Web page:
A consistently recurring problem occurs when attempting to assist injured workers who develop these high levels of distrust despite all that that is done on their behalf. I I refer to this as _the crisis of distrust and mistrust._ After an injury, a patient is placed in a helpless position and must invest trust in one or more people to insure that their needs are met. Often that trust is misplaced.
Ultimately, the trust needs to be placed in those attempting to treat and rehabilitate the patient. The only healthy assumption is that the patient wishes to, and is motivated for, recovery.
However, in reality, family, friends and others, may be invested with trust by patient without actually warranting this trust. There can be those close to the patient who manipulate him/her for their own gain. This gain can be a sense of control over them or the promise of a future financial reward.
The patient, in a position of vulnerability, places trust in those who have not earned it, and concurrently distrust those whose efforts would benefit them.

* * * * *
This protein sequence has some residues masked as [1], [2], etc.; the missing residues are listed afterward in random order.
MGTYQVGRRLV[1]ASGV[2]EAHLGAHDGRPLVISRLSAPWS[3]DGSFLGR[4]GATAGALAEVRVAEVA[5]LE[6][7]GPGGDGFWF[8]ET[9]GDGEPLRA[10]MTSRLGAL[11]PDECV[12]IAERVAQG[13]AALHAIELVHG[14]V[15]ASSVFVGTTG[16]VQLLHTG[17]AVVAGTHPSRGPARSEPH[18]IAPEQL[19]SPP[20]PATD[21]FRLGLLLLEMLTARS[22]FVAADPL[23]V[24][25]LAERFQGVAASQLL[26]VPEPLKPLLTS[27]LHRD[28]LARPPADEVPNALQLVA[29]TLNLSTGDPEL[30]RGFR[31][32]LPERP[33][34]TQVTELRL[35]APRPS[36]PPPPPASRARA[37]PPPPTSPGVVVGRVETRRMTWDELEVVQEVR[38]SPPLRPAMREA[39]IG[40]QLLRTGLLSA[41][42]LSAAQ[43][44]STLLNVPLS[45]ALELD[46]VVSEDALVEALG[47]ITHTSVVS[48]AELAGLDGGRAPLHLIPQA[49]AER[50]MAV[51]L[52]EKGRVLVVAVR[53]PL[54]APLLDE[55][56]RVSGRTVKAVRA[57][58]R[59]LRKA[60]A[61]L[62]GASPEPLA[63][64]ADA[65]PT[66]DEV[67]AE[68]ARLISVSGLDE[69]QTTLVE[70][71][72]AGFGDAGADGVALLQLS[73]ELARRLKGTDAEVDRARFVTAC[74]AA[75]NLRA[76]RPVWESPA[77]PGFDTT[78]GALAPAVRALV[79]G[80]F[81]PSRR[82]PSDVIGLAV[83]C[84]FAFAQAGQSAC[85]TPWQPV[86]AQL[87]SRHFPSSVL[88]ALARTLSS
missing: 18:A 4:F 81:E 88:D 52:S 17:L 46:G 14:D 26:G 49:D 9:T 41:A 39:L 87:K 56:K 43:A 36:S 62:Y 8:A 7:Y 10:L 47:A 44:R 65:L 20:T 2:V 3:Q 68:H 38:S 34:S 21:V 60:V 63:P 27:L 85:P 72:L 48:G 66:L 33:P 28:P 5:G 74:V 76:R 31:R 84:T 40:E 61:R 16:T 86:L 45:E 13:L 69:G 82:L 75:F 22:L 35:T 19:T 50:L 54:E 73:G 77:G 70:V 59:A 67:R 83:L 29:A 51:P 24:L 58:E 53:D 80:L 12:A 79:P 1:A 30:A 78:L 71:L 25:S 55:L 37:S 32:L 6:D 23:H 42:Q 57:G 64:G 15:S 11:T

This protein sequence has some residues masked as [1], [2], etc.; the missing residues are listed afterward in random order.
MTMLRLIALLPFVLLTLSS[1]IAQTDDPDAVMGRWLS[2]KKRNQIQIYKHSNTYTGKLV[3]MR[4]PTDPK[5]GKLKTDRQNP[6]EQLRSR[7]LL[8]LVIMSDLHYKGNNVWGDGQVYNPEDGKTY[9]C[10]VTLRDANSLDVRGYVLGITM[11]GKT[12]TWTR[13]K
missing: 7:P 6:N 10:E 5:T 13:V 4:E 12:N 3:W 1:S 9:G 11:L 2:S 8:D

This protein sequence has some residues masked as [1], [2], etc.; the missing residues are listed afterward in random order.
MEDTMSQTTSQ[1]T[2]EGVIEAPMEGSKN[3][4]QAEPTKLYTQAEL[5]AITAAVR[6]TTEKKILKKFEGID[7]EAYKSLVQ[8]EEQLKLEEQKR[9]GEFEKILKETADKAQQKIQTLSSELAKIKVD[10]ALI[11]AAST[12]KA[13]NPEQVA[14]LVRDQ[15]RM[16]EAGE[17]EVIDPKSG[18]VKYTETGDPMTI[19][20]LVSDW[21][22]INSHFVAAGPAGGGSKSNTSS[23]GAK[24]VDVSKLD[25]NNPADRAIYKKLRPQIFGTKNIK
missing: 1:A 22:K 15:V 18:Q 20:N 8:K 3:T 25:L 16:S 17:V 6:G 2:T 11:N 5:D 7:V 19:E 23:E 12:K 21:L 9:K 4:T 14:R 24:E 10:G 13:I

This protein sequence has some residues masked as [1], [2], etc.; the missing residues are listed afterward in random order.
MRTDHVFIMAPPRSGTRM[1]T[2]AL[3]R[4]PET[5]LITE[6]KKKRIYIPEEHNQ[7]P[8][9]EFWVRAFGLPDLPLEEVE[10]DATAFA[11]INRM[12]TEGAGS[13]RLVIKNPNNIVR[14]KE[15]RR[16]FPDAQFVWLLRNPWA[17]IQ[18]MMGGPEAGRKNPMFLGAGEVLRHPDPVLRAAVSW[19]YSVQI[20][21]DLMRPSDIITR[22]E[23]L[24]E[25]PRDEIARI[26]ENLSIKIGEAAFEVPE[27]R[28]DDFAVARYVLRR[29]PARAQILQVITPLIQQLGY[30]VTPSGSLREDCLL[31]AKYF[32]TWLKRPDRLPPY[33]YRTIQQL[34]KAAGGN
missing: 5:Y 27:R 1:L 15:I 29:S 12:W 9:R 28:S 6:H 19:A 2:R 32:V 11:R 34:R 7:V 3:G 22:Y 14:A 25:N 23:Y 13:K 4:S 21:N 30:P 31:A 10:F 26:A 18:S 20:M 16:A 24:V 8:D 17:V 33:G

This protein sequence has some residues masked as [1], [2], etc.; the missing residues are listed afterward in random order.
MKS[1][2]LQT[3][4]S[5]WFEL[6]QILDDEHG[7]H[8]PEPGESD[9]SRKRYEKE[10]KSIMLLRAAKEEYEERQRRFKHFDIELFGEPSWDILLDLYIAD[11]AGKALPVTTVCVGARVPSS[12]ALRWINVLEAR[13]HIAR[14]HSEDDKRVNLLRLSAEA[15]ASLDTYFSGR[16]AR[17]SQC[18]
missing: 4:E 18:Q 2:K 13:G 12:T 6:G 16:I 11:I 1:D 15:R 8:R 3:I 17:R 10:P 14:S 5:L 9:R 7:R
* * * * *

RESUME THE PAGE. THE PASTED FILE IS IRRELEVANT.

A case comes to mind in which an injured worker followed every medical visit with visits to his own physicians. He never invested trust in those providing care for his injury, and he consistently invested trust in those were often less skilled, and, in this case, gave him inaccurate information and ineffective care.
When you are attempting to manage such a case, it would be reasonable to state very early what your goals are, place it in the form of a contract so that the patient can review your goals for him/her. If you sense/detect that they patient is withdrawing trust and/or investing trust in counterproductive relationships, verbalize this observation to the patient. If he/she can accept redirection, then you can be of benefit to the patient. If data suggests that the patient has invested trust elsewhere in opposition to your efforts, you will certainly find yourself unsuccessful in rehabilitating the patient.